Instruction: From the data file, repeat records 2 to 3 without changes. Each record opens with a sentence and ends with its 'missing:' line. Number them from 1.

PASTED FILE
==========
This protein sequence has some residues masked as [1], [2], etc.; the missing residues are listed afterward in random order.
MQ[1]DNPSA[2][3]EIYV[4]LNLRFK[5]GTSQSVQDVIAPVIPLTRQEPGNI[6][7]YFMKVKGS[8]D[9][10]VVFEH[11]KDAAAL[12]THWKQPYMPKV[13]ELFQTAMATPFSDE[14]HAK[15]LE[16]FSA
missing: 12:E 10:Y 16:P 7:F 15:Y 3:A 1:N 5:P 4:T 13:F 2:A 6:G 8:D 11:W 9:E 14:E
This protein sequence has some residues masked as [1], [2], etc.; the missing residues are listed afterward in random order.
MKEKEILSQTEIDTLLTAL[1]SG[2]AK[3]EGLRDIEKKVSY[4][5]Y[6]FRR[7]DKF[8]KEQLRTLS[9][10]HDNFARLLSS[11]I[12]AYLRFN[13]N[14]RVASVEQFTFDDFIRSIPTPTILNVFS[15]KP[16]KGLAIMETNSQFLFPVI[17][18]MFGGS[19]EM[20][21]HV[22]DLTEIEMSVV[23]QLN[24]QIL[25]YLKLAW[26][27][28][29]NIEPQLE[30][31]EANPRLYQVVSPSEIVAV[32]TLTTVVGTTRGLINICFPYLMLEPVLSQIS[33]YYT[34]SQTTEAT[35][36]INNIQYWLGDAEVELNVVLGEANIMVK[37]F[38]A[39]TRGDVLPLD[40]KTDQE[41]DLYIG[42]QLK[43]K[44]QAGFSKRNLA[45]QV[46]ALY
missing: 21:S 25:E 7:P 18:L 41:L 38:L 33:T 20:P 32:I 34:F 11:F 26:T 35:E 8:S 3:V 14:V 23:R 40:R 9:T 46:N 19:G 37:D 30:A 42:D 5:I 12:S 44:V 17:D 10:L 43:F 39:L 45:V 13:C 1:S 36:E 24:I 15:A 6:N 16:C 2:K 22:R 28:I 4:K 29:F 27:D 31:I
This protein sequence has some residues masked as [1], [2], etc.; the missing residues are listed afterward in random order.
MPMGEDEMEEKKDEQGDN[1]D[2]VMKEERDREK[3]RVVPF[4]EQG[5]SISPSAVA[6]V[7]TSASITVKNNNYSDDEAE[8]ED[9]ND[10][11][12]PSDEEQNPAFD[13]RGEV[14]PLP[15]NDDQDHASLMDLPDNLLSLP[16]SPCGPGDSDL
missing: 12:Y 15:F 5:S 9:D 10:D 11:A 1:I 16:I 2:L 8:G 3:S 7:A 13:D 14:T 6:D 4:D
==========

This protein sequence has some residues masked as [1], [2], etc.; the missing residues are listed afterward in random order.
MKEKEILSQTEIDTLLTAL[1]SG[2]AK[3]EGLRDIEKKVSY[4][5]Y[6]FRR[7]DKF[8]KEQLRTLS[9][10]HDNFARLLSS[11]I[12]AYLRFN[13]N[14]RVASVEQFTFDDFIRSIPTPTILNVFS[15]KP[16]KGLAIMETNSQFLFPVI[17][18]MFGGS[19]EM[20][21]HV[22]DLTEIEMSVV[23]QLN[24]QIL[25]YLKLAW[26][27][28][29]NIEPQLE[30][31]EANPRLYQVVSPSEIVAV[32]TLTTVVGTTRGLINICFPYLMLEPVLSQIS[33]YYT[34]SQTTEAT[35][36]INNIQYWLGDAEVELNVVLGEANIMVK[37]F[38]A[39]TRGDVLPLD[40]KTDQE[41]DLYIG[42]QLK[43]K[44]QAGFSKRNLA[45]QV[46]ALY
missing: 21:S 25:E 7:P 18:L 41:L 38:L 33:T 20:P 32:I 34:F 11:F 26:T 35:E 8:S 3:V 14:V 23:R 40:R 9:T 46:N 19:G 37:D 30:A 42:D 5:I 12:S 44:V 17:D 10:L 43:F 39:L 45:V 13:C 1:S 36:E 24:I 15:A 6:N 16:C 2:K 22:R 28:I 4:K 29:F 27:D 31:I
This protein sequence has some residues masked as [1], [2], etc.; the missing residues are listed afterward in random order.
MPMGEDEMEEKKDEQGDN[1]D[2]VMKEERDREK[3]RVVPF[4]EQG[5]SISPSAVA[6]V[7]TSASITVKNNNYSDDEAE[8]ED[9]ND[10][11][12]PSDEEQNPAFD[13]RGEV[14]PLP[15]NDDQDHASLMDLPDNLLSLP[16]SPCGPGDSDL
missing: 12:Y 15:F 5:S 9:D 10:D 11:A 1:I 16:I 2:L 8:G 3:S 7:A 13:D 14:T 6:D 4:D